There are N mobile robotic nodes in the same space that act as message ferries,
i.e. when they talk to a source node, they can collect packets from it, and when they
talk to a sink node, they can transmit packets to it. These robotic message ferries
are special helper nodes whose mobility can be controlled to assist communication
and enhance the connectivity in a wireless networks. For simplicity, we assume
that the static nodes do not communicate directly with each other, but rather
only through the mobile robots. Also we, following most previous works ([36, 98])
as well as considering the fact that current hardware cannot support one node
simultaneously talking to multiple other notes, assume that a static source or sink
1
If the data arrival process at source i is stochastic,
i
is the expectation. Further, we assume
the second moment of the stochastic process is nite.
39
Table 4.1: List of main notations in the problem formulation
Parameter Denition
K number of source and destination pairs
N number of mobile robots
src¹iº source of the i
th
ow
sink¹iº sink of the i
th
ow
x
src¹iº
location of the source of the i
th
ow
x
sink¹iº
location of the sink of the i
th
ow
x
j
¹tº location of robot j at time t
R
src¹iº;j
¹tº transmission rate between a source for
ow i and robot j at time t
R
j;sink¹iº
¹tº transmission rate between a sink for
ow i and robot j at time t
Q
src¹iº
¹tº queue size at the source for
ow i at time t
Q
i
j
¹tº queue size at robot j for
ow i at time t
i
packet arrival rate at the source of
ow i
T epoch length
v robot's velocity
A allocation matrix
node can talk to at most one robot at any time, which indicates at most 2K robots
are needed. Thus, in the following, we assume N 2K.
Time is divided into discrete time steps of unit duration, and everyT time steps
there is a new epoch. At the start of each epoch, a centralized scheduler can collect
useful information from source and sink nodes as well as mobile robots, and use
this information to allocate each robot to either a source or sink. The matching
is represented by an allocation matrix A such that A¹i; jº is 0 if the robot j is not
allocated to either source or sink for
ow i, 1 if it is allocated to src¹iº, and1
if it is allocated to sink¹iº. When a robot is allocated to a given source (or sink),
for the rest of that epoch it moves with a uniform velocity v along the straight
line directly to the assigned node until it reaches its position. At all time steps of
40
that epoch a robot will communicate continuously and exclusively with its assigned
source (or sink) to collect (or deliver, in case of the sink) any available packets at a
rate depending on its current distance to that node. Moreover, orthogonal channels
are assigned to communication pairs to avoid interference.
The locations of the sources and sinks for
ow i are denoted by x
src¹iº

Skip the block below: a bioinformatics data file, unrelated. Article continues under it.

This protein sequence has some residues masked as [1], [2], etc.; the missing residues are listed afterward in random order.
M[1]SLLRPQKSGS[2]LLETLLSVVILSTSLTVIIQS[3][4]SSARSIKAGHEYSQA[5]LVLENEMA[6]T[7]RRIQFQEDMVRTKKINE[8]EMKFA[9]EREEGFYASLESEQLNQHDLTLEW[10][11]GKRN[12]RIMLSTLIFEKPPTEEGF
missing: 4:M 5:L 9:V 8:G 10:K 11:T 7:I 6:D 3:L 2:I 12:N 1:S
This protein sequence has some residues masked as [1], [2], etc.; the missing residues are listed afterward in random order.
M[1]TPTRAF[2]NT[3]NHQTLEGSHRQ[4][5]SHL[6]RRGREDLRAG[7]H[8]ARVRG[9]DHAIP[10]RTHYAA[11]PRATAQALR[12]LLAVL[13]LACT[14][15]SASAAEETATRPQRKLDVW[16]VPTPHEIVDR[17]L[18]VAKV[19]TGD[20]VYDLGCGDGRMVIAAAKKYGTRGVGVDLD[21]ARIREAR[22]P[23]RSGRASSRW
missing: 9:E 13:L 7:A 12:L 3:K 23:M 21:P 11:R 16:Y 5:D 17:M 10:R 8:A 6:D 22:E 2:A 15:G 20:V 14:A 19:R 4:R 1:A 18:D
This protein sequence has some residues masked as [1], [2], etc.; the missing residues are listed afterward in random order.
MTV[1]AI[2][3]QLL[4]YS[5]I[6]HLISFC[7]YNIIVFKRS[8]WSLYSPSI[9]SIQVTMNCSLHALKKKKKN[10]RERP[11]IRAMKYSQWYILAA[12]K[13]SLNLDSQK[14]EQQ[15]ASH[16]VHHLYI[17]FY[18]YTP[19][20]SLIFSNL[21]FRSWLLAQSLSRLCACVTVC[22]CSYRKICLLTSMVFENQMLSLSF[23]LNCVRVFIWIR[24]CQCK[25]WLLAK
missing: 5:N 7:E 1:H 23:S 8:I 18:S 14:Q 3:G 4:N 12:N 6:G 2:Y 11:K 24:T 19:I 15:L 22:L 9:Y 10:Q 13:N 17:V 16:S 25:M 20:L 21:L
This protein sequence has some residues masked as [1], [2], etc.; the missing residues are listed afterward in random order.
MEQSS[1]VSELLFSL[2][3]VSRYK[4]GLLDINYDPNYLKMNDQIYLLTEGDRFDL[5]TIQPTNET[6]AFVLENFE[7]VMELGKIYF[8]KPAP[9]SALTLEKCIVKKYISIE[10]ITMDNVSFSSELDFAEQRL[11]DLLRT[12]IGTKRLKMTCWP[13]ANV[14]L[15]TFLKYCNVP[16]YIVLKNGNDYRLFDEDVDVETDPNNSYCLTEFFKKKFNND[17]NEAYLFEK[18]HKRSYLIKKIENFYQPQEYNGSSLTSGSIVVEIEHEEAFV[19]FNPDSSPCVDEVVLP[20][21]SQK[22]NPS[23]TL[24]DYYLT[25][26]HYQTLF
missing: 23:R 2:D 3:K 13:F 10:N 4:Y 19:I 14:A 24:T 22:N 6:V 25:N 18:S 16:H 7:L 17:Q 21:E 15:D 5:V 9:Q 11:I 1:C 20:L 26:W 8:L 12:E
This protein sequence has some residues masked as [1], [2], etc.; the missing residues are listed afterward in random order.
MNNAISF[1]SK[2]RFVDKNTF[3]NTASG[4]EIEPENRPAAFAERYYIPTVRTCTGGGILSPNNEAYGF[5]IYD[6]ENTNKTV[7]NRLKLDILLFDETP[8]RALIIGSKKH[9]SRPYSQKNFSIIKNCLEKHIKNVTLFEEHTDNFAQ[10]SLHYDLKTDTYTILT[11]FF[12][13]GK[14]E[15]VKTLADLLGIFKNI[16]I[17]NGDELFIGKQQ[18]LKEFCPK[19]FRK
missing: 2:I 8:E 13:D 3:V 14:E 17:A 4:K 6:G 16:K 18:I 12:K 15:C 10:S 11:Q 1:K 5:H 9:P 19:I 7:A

and x
sink¹iº
respectively, and the location of robot j at time t is denoted as x
j
¹tº. All locations
are in the space R
n
, where n2f2; 3g. Let the distance between a source for
ow
i and a robot j be denoted as d¹x
src¹iº
;x
j
¹tºº (similarly for the sink), which is a
metric in R
n
(for instance, Euclidean distance). So if robot j is moving towards
the source for
ow i (similarly for the sink), its position x
j
¹tº is updated so that it
moves along the vector between its previous position and the source location to be
at the following distance:
d¹x
src¹iº
;x
j
¹t + 1ºº = maxfd¹x
src¹iº
;x
j
¹tºº v; 0g (4.1)
We assume that the rate at which a source for
ow i can transmit to a robot
j, denoted by R
src¹iº;j
¹tº is always strictly positive, and decreases monotonically
with the distance between them, and similarly for the rate at which a robot j can
transmit to the sink for
ow i, denoted by R
j;sink¹iº
¹tº. We assume that when the
robot is at a location of a particular source or sink, (i.e., the distance between them
is 0), the corresponding throughput between the mobile robot and that source or
sink is maximized as R
max
41
source
1
sink
1
source
2
sink
2
robot
3
robot
4
robot
2
robot
1
flow
1
flow
2
Figure 4.1: A network containing 2 pairs of source and sink nodes and 4 robots
In the network, static nodes (sources and sinks) and mobile robots have buers
with innite size, and any undelivered packet can be stored in the corresponding
buer
2
. The queue at the source for
ow i is denoted as Q
src¹iº
. It is assumed
that there is no queue at the sinks as they directly consume all packets intended
for them. Each robot j maintains a separate queue for each
ow i, labelled Q
i
j
.
Figure 4.1 shows an illustration of this system with K = 2
ows and N = 4 robots.
2
In theory, no limit on the number of messages a robot can carry is the ideal case, and
this assumption enables us to have a clear mathematical treatment of the capacity and delay